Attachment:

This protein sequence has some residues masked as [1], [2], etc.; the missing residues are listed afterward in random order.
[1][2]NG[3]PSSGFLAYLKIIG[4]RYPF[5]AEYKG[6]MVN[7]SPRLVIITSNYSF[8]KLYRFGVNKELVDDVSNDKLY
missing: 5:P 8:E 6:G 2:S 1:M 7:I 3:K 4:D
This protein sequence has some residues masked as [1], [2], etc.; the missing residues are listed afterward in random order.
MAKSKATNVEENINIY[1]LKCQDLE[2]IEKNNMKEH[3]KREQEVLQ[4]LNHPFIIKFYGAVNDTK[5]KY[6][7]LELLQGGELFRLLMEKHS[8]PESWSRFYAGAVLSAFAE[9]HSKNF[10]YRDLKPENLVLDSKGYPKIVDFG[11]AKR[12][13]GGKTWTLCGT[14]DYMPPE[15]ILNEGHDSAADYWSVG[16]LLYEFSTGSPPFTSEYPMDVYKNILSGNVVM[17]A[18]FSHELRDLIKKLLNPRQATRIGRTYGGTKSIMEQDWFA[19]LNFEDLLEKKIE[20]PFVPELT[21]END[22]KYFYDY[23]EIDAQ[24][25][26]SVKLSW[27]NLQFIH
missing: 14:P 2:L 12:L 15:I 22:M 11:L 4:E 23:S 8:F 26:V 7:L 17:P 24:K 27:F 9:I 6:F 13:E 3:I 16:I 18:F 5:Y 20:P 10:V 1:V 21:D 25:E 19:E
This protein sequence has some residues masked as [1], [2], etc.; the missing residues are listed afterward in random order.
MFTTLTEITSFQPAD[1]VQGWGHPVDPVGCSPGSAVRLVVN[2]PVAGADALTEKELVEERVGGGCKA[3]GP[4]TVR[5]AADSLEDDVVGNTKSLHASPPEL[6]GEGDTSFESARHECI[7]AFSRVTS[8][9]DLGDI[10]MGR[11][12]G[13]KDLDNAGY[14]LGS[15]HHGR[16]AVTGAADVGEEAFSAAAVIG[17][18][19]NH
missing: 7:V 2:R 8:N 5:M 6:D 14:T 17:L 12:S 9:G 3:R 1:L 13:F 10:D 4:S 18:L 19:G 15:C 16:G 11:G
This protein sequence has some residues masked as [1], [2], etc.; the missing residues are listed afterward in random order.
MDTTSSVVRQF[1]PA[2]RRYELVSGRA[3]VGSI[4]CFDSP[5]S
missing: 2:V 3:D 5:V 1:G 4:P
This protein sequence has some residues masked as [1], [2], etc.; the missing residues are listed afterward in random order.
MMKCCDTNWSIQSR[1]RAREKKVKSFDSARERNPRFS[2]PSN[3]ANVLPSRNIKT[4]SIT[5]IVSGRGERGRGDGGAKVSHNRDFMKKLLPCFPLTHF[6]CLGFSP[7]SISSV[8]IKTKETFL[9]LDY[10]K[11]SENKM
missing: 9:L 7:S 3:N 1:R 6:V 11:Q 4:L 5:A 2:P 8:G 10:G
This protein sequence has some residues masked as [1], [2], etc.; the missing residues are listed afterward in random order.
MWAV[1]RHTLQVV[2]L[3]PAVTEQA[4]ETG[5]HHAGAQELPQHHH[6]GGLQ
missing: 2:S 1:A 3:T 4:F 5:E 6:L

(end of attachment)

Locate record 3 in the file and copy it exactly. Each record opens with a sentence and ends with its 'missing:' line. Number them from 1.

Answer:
This protein sequence has some residues masked as [1], [2], etc.; the missing residues are listed afterward in random order.
MFTTLTEITSFQPAD[1]VQGWGHPVDPVGCSPGSAVRLVVN[2]PVAGADALTEKELVEERVGGGCKA[3]GP[4]TVR[5]AADSLEDDVVGNTKSLHASPPEL[6]GEGDTSFESARHECI[7]AFSRVTS[8][9]DLGDI[10]MGR[11][12]G[13]KDLDNAGY[14]LGS[15]HHGR[16]AVTGAADVGEEAFSAAAVIG[17][18][19]NH
missing: 7:V 2:R 8:N 5:M 6:D 14:T 17:L 12:S 9:G 3:R 1:L 13:F 10:D 4:S 18:L 19:G 15:C 16:G 11:G